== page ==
President tells Turks an anecdote of myth not fact
PRESIDENT MARY McAleese and her officials were left red-faced last night after it was learned that remarks she made on Tuesday night in Turkey linking that country with Drogheda were based on local myth and not fact.
The comments were made during a state dinner in the capital, Ankara, as part of a four-day official visit.
Mrs McAleese told VIP guests Turkey had helped Ireland during the Famine. She said: “During that famine, Turkey’s then leader Sultan Abdul Majid sent three ships loaded with food to Ireland. The cargo was unloaded in a port called Drogheda and since then, at the insistence of the people, the star and crescent of your country forms part of the town’s coat of arms.”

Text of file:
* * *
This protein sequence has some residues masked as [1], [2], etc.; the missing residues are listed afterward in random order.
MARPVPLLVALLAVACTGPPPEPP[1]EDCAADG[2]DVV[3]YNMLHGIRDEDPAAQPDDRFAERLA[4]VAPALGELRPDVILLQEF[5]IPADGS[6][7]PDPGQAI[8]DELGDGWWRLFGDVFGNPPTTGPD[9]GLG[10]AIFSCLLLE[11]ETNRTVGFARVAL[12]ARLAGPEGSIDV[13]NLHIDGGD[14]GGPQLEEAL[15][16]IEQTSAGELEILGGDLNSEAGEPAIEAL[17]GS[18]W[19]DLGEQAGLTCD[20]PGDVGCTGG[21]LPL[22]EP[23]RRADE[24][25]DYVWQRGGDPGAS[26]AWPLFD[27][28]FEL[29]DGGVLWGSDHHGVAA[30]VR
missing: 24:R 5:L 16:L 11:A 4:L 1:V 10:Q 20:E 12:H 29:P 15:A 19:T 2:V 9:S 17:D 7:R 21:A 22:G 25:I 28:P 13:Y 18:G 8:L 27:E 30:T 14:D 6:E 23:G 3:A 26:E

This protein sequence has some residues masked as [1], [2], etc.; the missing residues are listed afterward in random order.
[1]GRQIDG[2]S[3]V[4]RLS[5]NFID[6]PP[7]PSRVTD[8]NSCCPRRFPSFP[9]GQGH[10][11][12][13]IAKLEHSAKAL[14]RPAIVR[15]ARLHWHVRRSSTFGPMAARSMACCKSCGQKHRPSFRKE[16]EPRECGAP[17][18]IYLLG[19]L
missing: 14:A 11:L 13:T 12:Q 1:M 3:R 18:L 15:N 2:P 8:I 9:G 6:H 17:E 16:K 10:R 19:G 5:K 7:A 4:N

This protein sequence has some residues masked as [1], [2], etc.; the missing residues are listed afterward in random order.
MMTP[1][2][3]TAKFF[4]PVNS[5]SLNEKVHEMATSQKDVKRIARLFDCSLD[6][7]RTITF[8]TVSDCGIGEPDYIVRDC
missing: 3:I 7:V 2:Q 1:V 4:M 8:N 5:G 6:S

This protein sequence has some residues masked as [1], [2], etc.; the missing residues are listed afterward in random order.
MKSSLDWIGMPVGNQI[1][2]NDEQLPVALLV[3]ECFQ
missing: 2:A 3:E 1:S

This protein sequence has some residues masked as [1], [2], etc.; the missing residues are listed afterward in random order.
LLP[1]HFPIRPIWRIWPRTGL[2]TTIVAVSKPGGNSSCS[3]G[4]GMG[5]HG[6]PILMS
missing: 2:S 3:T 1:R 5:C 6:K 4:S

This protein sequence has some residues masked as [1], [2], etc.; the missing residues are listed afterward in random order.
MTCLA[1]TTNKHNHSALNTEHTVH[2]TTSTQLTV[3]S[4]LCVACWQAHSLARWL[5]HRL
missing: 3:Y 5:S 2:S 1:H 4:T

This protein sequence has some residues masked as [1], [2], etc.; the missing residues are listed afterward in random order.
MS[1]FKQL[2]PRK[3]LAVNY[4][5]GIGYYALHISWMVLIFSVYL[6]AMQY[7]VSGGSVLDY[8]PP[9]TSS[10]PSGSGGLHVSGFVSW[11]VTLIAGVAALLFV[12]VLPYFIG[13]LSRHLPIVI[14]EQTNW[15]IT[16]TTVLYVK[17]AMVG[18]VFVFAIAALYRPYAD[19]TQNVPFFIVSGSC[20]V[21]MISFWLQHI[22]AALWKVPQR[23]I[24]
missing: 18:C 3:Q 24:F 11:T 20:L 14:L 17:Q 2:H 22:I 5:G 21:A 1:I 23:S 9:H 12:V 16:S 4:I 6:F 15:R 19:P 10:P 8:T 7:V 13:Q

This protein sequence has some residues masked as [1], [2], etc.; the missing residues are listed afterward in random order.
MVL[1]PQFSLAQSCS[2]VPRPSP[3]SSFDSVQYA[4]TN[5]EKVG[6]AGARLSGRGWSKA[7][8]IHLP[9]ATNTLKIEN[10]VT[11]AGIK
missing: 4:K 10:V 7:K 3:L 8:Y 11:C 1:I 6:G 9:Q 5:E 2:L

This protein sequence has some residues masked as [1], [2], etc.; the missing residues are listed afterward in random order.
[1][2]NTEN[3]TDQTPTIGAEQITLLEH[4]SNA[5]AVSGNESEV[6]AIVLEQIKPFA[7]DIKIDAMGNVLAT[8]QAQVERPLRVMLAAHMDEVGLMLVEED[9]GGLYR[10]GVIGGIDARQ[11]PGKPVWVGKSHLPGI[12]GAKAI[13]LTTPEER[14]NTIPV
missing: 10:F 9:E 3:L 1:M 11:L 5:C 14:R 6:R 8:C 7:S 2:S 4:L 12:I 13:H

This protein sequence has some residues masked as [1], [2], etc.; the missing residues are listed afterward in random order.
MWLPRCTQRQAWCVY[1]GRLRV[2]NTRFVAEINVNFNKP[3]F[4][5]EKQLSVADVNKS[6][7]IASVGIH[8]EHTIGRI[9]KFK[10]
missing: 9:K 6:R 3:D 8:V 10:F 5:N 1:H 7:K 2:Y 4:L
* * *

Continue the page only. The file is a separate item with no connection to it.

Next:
Local historians in Drogheda have been left wondering where the President’s scriptwriters unearthed the details. Liam Reilly, an administrator with the Old Drogheda Society based in the town’s Millmount Museum, said last night the comments were incorrect. “There are no records with the Drogheda Port Authority of this ever happening. Drogheda historians can trace the star and crescent back to 1210 when the British governor of Ireland, King John Lackland, granted the town its first charter,” he said.
Spokeswoman for Mrs McAleese Sheila Clarke said: “While included in good faith on information supplied, it is now accepted that the reference . . . would not appear to be based on sound historical fact.”